Author: Michael Skerker
Recent research has led to an emerging scientific consensus about best practices in interrogation. Government agencies in Norway, the US, the UK, and other commonwealth countries have begun to train personnel in scientifically-validated, rapport-based interrogation methods that are practical and moral improvements on older methods that seek to overcome or circumvent the interrogatee’s will through emotional pressure or trickery.
This essay will present four types of interrogation and assess them from practical and moral perspectives. Interrogation techniques can be largely arranged on a spectrum from the most harsh, and, as it happens, least effective techniques, at one end of the spectrum, to the least harsh and most effective at the other end.
The conversation will presuppose interrogations targeting potential criminals, including terrorists or other unlawful militants, referring to them as suspects, to the exclusion of conventional combatants or irregular militants complying with the law of war (e.g. POWs). The agents in question will simply be referred to as interrogators, without clarification of what kind of government agency they serve.
Coercive interrogation, or torture, seeks to destroy or overcome the suspect’s will through various physical or psychological measures. On one model, interrogatory torture may be applied to create an incentive for the suspect to cooperate that is so urgent as to overwhelm his desire to keep his secrets. More commonly, the purpose of torture is to induce the psychological state of regression, where the suspect’s rational, autonomous self is degraded to the point where he regresses to a pliable childlike or animalistic state in which he responds to commands and questions without the ability to resist.
Confession-based non-coercive interrogation techniques, widely practiced by American law enforcement agencies, are designed to overwhelm a suspect’s will to resist confession through emotional pressure or to make confession seem like the only rational response to the information the interrogator presents. As exemplified by the widely-taught proprietary Reid method, the interrogator seeks to convince the suspect that resistance is futile because he, the interrogator, already has enough evidence to indict the suspect. Depending on the interrogator’s assessment of the suspect’s personality, a confession is presented to the suspect as way of bargaining with the state, perhaps giving him the opportunity to contextualize a crime in such a way as to mitigate its nature or cast the blame on a confederate. The interrogator may seek to trick the suspect by overstating the strength of the evidence the police have against him. Alternatively, confession is presented to suspects as a way of releasing the emotional pressure the suspect may feel following commission of a crime and which the interrogator has in any event labored to create, heighten, and shape.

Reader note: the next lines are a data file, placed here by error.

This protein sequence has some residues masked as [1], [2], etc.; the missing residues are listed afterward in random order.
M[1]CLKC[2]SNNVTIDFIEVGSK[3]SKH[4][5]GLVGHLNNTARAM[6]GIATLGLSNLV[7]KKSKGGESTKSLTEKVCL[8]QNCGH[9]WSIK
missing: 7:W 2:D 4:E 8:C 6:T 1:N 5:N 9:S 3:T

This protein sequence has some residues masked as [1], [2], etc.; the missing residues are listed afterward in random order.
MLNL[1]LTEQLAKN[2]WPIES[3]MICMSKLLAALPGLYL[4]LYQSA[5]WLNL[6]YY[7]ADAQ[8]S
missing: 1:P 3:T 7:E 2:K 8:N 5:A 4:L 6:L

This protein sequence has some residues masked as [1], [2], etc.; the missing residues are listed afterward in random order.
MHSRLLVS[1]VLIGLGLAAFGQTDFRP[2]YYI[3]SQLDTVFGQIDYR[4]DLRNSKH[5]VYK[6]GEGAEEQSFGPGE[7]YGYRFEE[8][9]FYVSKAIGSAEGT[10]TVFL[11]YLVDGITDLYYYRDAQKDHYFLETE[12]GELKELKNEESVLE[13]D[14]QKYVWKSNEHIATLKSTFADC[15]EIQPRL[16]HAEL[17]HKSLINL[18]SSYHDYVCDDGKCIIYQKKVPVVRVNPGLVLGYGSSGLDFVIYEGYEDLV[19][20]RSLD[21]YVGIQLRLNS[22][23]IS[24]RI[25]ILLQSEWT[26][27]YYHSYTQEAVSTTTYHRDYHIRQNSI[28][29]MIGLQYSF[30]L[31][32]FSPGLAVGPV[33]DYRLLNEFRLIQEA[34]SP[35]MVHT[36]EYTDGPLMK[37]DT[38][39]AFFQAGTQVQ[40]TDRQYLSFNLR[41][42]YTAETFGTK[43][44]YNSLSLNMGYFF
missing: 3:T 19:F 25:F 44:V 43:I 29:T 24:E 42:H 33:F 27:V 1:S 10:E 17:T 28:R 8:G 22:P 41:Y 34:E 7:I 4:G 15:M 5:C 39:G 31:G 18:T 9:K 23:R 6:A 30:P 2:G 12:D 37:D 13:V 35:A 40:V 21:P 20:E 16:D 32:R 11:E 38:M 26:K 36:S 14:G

The last two decades have seen the development of information-gathering and strategic interviewing techniques, which unlike the above-mentioned models are based on contemporary psychological research and verified through experimental trials. Both aim to establish rapport with the suspect and to a large extent, respect his autonomy, drawing him into a quasi-cooperative process with the interrogator.
The information-gathering model sees the goal of interrogation as developing an accurate understanding of the event in question, rather than garnering a confession. To that end, the model draws on techniques also used to help crime witnesses or victims accurately recall details of an incident in order to encourage a suspect to present his version of events. This is a major contrast with the confession-based approach in which the interrogator initially asserts his own version of events in an accusatory fashion. With an information-based approach, the interrogator challenges inconsistencies as he might with a witness, though for the guilty suspect, the source of the inconsistency is likely the guilty suspect’s mendacity rather than the confusion a witness might suffer.
Strategic interviewing takes into account that both interrogator and suspect (be he innocent or guilty) are engaging in certain strategies in an interrogation—and so, the suspect is in a different frame of mind than that of a witness trying to recall details of a crime. Strategic interviewing shares a basic approach with information-based methods in that the suspect is invited to narrate his account of the incident in question, but the interrogator then engages in certain behaviors that will prompt dishonest suspects to give away flagrant indications of their deception. Studies have shown that detecting deception based on passive observation of a suspect’s behavioral cues (such as eye movements, twitches, sweating, etc.) are unreliable so the strategic interviewer attempts to prompt abnormal behavioral responses or inconsistent accounts of an incident (the identification of which by the interrogator causes more stress for the suspect) by increasing the suspect’s cognitive load. The interrogator might ask the suspect to maintain eye contact while narrating his account; describe events in reverse order; or draw a picture of the place he claims to have visited. Liars have a harder time doing these things than truth-tellers since maintaining a fictional narrative is already cognitively taxing.